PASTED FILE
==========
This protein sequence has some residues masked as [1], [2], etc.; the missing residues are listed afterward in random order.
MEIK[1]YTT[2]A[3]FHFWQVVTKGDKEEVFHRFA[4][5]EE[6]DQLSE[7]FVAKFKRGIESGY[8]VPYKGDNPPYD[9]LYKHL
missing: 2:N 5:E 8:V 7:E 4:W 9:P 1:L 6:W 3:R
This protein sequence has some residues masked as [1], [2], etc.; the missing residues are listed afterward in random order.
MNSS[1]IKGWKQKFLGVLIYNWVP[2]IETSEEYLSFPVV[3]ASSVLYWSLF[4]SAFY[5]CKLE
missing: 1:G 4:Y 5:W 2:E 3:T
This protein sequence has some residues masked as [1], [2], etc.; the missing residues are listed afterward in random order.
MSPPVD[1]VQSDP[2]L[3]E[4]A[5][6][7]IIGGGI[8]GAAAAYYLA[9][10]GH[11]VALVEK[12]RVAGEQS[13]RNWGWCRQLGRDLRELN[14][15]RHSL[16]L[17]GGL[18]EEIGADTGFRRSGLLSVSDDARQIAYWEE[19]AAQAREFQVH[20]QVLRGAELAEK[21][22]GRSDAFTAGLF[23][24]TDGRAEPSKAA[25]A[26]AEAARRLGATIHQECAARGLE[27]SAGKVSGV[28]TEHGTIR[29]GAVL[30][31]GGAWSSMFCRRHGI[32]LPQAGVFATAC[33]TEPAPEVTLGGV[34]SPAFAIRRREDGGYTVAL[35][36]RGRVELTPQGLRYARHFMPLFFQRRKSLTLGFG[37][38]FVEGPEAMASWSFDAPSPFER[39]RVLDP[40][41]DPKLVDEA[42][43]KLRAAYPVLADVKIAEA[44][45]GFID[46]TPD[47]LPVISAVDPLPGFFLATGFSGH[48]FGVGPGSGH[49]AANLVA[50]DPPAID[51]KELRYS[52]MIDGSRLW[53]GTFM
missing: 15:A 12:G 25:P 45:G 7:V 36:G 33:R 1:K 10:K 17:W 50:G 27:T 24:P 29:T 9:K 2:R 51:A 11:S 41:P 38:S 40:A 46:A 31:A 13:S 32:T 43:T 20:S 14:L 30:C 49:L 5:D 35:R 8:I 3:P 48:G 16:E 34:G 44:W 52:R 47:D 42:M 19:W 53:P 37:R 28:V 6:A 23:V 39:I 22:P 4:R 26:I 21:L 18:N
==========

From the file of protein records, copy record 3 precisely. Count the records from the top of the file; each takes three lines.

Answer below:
This protein sequence has some residues masked as [1], [2], etc.; the missing residues are listed afterward in random order.
MSPPVD[1]VQSDP[2]L[3]E[4]A[5][6][7]IIGGGI[8]GAAAAYYLA[9][10]GH[11]VALVEK[12]RVAGEQS[13]RNWGWCRQLGRDLRELN[14][15]RHSL[16]L[17]GGL[18]EEIGADTGFRRSGLLSVSDDARQIAYWEE[19]AAQAREFQVH[20]QVLRGAELAEK[21][22]GRSDAFTAGLF[23][24]TDGRAEPSKAA[25]A[26]AEAARRLGATIHQECAARGLE[27]SAGKVSGV[28]TEHGTIR[29]GAVL[30][31]GGAWSSMFCRRHGI[32]LPQAGVFATAC[33]TEPAPEVTLGGV[34]SPAFAIRRREDGGYTVAL[35][36]RGRVELTPQGLRYARHFMPLFFQRRKSLTLGFG[37][38]FVEGPEAMASWSFDAPSPFER[39]RVLDP[40][41]DPKLVDEA[42][43]KLRAAYPVLADVKIAEA[44][45]GFID[46]TPD[47]LPVISAVDPLPGFFLATGFSGH[48]FGVGPGSGH[49]AANLVA[50]DPPAID[51]KELRYS[52]MIDGSRLW[53]GTFM
missing: 15:A 12:G 25:P 45:G 7:V 36:G 33:R 1:K 10:K 17:W 50:G 27:T 24:P 29:T 9:K 2:R 51:A 11:S 41:P 38:S 40:A 46:A 31:A 13:S 32:T 43:T 20:S 14:L 30:C 49:L 5:D 35:R 8:I 3:P 48:G 16:E 34:G 44:W 52:R 47:D 42:M 19:W 53:P 37:R 28:V 6:A 23:V 39:I 22:P 4:R 26:I 21:L 18:N